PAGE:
So does the Sigma SD1 Merrill's fabled Foveon X3 sensor make a difference? At low ISO sensitivities, absolutely. With careful raw processing there's lots of fine detail to bring out, colours are rich and images have an overall smooth and silky, film-like quality that's impressive.
However, edge towards ISO 1600 - a mid-range setting in the post-Nikon D3 world - and the Sigma SD1 Merrill's firm grip on image quality loosens. Noise is a significant problem, creeping in at even lower sensitivities with JPEGs.
The Sigma SD1 Merrill's .X3F raw files do fare a little better, but currently you can't process these in mainstream software such as Adobe Camera Raw. Instead, they need to be converted in Sigma Photo Pro - a painfully underpowered and slow-performing slab of software.
This is a shame, because to get the best from the Sigma SD1 Merrill, raw files are in order. JPEGs straight out of the camera just look flat and unremarkable.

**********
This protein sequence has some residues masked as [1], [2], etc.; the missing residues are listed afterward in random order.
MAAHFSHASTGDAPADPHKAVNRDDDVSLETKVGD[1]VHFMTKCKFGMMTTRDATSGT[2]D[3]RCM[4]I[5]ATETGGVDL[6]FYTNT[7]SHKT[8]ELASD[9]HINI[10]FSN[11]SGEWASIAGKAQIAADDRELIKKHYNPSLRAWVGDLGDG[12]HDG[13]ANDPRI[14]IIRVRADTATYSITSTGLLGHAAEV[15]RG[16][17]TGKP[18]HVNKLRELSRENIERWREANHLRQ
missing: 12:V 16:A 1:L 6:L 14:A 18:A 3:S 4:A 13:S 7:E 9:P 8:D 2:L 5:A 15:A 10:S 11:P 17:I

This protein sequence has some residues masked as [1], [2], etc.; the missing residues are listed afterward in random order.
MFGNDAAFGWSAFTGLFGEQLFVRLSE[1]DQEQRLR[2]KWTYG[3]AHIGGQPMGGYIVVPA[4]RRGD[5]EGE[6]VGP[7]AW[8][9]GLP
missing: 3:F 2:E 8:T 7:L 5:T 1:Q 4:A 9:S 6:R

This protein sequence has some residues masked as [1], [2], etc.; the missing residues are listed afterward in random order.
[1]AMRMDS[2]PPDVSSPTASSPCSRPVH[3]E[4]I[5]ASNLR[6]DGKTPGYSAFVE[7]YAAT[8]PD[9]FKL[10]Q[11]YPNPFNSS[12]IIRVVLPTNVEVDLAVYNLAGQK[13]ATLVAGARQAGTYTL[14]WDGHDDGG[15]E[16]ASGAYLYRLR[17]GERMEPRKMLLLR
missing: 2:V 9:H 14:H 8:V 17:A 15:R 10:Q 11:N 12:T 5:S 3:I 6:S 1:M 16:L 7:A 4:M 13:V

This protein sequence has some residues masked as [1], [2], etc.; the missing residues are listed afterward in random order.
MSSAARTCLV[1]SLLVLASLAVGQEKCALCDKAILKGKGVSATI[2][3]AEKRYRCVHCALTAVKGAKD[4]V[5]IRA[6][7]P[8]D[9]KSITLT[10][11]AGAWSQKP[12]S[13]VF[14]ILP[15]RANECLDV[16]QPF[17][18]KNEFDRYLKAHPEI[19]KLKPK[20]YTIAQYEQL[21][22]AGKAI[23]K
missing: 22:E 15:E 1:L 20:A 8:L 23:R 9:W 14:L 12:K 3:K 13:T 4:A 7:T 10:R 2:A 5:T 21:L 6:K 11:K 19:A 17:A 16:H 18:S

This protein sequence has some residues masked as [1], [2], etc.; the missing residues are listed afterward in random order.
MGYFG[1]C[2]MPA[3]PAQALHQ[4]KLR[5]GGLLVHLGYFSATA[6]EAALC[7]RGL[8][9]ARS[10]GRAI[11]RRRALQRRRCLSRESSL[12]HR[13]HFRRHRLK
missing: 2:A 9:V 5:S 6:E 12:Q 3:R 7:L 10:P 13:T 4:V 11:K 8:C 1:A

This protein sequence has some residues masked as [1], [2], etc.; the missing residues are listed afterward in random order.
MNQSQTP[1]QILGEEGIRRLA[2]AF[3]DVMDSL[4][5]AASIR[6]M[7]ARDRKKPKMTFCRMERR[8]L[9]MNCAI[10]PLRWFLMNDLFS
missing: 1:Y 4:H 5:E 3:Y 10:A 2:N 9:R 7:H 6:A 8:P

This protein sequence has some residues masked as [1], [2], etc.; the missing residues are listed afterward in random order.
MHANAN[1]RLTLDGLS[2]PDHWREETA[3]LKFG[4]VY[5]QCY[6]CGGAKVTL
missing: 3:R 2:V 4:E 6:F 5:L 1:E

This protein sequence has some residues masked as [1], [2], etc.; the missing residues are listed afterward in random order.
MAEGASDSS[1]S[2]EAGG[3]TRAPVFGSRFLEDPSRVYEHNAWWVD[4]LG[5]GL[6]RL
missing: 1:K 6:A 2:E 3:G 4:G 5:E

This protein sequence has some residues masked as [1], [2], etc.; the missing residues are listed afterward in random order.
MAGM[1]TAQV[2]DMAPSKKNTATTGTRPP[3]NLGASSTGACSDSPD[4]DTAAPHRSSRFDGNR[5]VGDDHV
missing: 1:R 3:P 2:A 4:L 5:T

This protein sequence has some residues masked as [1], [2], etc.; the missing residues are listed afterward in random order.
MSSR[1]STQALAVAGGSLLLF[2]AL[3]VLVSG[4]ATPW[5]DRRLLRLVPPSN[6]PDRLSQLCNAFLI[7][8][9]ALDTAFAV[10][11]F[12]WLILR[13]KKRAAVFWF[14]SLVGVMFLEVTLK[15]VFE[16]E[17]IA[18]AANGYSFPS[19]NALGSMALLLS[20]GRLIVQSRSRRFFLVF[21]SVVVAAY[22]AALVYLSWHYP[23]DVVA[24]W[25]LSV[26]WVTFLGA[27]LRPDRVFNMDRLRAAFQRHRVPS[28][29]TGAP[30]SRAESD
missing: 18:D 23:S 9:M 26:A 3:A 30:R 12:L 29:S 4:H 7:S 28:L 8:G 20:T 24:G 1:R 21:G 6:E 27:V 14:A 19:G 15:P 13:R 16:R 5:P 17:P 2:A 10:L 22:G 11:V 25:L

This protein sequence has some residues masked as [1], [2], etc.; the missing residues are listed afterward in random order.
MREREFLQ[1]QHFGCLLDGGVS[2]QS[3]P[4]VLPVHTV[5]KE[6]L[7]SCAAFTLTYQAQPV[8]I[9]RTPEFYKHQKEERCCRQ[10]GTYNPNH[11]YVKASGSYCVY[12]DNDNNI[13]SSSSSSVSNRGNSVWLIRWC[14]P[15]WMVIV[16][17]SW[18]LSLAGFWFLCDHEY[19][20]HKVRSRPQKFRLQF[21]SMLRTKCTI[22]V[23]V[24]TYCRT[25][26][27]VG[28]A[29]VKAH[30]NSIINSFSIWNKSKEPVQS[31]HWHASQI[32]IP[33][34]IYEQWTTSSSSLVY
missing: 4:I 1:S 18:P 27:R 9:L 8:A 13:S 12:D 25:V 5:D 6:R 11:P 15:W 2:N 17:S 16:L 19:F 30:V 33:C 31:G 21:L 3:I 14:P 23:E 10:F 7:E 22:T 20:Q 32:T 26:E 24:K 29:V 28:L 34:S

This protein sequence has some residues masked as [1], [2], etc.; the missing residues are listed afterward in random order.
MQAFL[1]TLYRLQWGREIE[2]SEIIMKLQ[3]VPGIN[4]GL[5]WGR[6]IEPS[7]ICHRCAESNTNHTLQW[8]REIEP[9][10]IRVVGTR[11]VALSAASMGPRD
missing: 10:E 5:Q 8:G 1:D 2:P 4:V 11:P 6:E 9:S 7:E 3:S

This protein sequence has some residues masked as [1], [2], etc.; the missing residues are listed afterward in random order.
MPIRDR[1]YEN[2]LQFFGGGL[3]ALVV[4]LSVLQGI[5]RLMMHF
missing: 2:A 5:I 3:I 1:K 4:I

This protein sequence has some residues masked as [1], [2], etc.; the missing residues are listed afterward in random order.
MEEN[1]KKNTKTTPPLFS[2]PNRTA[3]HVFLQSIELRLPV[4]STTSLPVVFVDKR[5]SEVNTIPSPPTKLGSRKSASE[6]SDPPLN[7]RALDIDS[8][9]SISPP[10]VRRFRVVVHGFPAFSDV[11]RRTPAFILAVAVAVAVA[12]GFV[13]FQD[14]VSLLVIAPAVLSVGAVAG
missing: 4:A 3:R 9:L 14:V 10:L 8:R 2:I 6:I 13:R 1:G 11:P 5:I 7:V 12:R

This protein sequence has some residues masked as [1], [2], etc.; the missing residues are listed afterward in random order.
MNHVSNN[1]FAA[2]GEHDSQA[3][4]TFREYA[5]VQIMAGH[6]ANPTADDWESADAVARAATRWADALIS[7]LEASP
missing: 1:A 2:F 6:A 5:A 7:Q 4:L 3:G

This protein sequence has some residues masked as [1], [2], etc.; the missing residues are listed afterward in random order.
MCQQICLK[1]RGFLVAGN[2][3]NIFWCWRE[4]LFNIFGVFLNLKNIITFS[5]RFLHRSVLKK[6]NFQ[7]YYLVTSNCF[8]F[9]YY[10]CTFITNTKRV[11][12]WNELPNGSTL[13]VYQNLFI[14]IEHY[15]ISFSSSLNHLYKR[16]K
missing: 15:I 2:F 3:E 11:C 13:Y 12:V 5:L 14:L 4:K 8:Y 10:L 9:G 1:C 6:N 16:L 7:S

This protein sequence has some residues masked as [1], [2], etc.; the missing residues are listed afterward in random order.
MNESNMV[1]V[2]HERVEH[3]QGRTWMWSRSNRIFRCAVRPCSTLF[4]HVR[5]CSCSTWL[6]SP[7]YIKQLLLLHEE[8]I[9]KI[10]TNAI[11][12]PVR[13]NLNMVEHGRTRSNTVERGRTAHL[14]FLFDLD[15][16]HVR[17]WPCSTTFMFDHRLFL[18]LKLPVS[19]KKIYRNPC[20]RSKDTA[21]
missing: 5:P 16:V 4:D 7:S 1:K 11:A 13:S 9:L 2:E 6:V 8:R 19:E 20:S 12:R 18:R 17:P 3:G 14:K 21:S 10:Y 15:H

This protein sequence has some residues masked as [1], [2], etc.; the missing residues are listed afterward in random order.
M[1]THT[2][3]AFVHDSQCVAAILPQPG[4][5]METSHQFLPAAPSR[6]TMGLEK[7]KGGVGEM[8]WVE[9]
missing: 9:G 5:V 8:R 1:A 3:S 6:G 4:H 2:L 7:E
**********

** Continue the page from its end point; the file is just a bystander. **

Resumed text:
Carefully processed raw files do have the potential to look excellent, though. The 23.5 x 15.7mm 46MP (or rather, 15.4MP x3) sensor is no match for the larger 44mm x 33mm 40MP sensor in the Pentax 645D but, thankfully, the much cheaper price reflects this.
The Sigma SD1 Merrill can certainly deliver pictures with excellent dynamic range that give more expensive full-frame cameras a run for their money, at lower sensitivities at least.
Other areas of performance are a mixed bag. Auto White Balance errs towards the cool side, but focusing is quick and (most of the time) accurate. Exposure is also an area that requires regular manual intervention.
Like Canon's iFCL metering system, the Sigma SD1 Merrill's evaluative metering pattern seems to weight the exposure reading to the active focus point. This can lead to exposures that are too dark or too light, depending on which AF point is highlighted. Admittedly, if you use the camera for significant periods you grow accustomed to the metering system's nuances, and can compensate as a result.